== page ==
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Statue of the Aphrodite of Knidos

White and beige stone statue of a female nude standing in contrapposto position, with weight on the right leg. The head of the statue is missing. The left arm has been broken off just past the shoulder, and the left hand is also absent.
CC0 Public Domain Designation

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  • White and beige stone statue of a female nude standing in contrapposto position, with weight on the right leg. The head of the statue is missing. The left arm has been broken off just past the shoulder, and the left hand is also absent.

Date:

2nd century

Artist:

Roman

About this artwork

This statue was inspired by the most famous Greek sculpture of a goddess, the Aphrodite of Knidos. Carved by the sculptor Praxiteles in the 4th century B.C. from fine marble, it enjoyed great renown as the first devotional statue of a female goddess in the nude. It produced an immediate sensation when it was installed in a sacred precinct on the island of Knidos, and, centuries later, it inspired Roman artists to re-create the celebrated image of the goddess. Although the earlier Greek sculpture no longer exists, Roman statues such as this inform us of its likely appearance. However, the function of these later Roman versions was fundamentally different from that of the earlier Greek work: what had once been an object of veneration among the Greeks became a favorite garden ornament for wealthy Romans. Adapted for such a use, the badly marred surface of the statue is the result of prolonged exposure to the elements.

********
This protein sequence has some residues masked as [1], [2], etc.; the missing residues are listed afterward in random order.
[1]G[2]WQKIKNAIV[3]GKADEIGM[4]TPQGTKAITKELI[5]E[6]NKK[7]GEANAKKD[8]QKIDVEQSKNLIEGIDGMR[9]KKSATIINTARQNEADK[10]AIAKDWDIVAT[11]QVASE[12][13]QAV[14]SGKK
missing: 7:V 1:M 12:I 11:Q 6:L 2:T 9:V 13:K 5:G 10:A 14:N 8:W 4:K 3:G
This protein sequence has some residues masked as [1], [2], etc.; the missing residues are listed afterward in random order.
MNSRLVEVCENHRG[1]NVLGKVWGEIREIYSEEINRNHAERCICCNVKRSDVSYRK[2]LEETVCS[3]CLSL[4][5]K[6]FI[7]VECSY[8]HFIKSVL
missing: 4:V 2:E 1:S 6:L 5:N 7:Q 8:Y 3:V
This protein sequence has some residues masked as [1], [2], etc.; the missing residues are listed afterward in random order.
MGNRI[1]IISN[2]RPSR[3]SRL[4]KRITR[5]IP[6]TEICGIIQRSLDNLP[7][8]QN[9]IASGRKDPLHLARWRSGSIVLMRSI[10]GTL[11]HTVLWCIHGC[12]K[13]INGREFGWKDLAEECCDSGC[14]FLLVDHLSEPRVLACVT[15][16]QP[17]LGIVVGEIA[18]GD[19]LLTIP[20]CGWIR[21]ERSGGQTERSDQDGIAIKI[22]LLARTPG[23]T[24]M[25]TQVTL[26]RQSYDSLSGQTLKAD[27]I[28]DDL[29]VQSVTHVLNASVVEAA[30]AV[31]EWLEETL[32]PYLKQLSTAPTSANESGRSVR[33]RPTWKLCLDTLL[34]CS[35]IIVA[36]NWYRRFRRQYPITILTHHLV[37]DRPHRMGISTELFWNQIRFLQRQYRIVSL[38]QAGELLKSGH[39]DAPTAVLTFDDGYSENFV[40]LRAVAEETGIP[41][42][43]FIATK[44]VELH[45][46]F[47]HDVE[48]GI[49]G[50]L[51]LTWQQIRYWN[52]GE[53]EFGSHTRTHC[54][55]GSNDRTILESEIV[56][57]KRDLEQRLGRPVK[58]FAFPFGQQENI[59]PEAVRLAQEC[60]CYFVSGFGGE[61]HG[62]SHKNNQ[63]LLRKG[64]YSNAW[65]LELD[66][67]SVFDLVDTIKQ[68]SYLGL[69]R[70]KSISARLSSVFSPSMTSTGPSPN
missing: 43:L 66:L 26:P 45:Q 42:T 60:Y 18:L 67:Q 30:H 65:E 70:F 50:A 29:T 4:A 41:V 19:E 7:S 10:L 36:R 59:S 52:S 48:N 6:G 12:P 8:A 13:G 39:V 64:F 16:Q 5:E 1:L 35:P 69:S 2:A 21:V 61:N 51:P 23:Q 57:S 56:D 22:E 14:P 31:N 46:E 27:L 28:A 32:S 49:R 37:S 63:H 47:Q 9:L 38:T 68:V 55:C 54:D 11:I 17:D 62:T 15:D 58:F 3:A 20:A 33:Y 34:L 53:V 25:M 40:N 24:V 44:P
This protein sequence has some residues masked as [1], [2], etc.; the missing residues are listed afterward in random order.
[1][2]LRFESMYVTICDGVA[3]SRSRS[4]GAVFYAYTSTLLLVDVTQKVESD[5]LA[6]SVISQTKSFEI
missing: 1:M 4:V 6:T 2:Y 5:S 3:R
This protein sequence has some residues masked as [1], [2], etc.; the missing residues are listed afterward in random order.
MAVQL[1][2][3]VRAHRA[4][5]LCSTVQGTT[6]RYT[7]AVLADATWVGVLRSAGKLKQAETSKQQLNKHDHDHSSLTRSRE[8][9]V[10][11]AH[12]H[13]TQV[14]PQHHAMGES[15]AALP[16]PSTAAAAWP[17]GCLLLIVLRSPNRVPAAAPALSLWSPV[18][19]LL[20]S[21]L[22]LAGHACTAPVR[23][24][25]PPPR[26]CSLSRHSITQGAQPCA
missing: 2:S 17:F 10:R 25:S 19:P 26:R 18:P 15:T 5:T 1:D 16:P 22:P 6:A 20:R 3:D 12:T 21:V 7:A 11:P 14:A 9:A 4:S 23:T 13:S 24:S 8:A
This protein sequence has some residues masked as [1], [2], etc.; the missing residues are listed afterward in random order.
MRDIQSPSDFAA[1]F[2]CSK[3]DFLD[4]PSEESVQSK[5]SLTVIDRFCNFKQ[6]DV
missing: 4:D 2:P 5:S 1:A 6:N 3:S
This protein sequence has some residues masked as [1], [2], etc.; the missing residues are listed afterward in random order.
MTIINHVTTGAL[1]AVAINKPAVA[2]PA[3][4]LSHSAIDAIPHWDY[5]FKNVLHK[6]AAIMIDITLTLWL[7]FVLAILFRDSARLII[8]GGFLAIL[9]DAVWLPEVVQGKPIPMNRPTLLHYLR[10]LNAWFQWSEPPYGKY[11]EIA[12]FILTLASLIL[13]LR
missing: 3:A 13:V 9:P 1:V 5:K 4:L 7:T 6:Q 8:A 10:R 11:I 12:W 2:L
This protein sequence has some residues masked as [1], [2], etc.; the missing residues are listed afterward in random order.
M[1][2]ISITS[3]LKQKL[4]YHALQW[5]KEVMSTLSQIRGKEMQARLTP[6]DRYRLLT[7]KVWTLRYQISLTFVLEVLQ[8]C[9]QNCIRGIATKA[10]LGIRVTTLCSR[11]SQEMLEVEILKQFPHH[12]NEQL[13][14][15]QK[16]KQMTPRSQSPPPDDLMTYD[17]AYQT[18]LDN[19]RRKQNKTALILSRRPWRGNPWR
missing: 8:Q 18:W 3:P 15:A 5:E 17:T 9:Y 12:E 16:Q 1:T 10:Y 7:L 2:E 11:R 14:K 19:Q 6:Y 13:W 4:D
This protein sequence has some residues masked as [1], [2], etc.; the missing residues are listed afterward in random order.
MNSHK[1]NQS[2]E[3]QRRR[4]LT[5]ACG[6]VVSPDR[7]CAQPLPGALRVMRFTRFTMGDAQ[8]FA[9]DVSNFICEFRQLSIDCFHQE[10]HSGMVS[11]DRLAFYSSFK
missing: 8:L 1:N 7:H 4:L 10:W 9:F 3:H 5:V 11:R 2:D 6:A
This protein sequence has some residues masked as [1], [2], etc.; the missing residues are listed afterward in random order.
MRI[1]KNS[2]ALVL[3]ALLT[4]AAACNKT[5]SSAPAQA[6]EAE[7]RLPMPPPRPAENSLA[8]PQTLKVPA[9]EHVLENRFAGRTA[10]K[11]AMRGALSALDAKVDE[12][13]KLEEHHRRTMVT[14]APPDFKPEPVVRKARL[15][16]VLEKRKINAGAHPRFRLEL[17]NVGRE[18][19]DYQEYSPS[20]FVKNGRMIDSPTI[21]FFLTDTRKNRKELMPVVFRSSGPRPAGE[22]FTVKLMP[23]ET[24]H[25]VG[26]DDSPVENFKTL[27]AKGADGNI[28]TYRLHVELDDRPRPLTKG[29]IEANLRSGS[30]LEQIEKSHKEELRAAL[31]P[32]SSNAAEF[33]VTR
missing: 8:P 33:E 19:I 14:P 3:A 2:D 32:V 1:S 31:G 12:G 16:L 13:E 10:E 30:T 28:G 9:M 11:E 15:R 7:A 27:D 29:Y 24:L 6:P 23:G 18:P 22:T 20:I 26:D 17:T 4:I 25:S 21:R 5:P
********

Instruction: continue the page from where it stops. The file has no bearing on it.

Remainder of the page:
Status

On View, Gallery 154

Department

Arts of the Ancient Mediterranean and Byzantium

Culture

Ancient Roman

Title

Statue of the Aphrodite of Knidos

Origin

Roman Empire

Date

101 CE–200 CE

Medium

Marble

Dimensions

168 × 57.2 × 42 cm (66 1/8 × 22 1/2 × 16 1/2 in.)

Credit Line

Katherine K. Adler Memorial Fund

Reference Number

1981.11

IIIF Manifest  The International Image Interoperability Framework (IIIF) represents a set of open standards that enables rich access to digital media from libraries, archives, museums, and other cultural institutions around the world.

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https://api.artic.edu/api/v1/artworks/61600/manifest.json

Extended information about this artwork

Object information is a work in progress and may be updated as new research findings emerge. To help improve this record, please email . Information about image downloads and licensing is available here.

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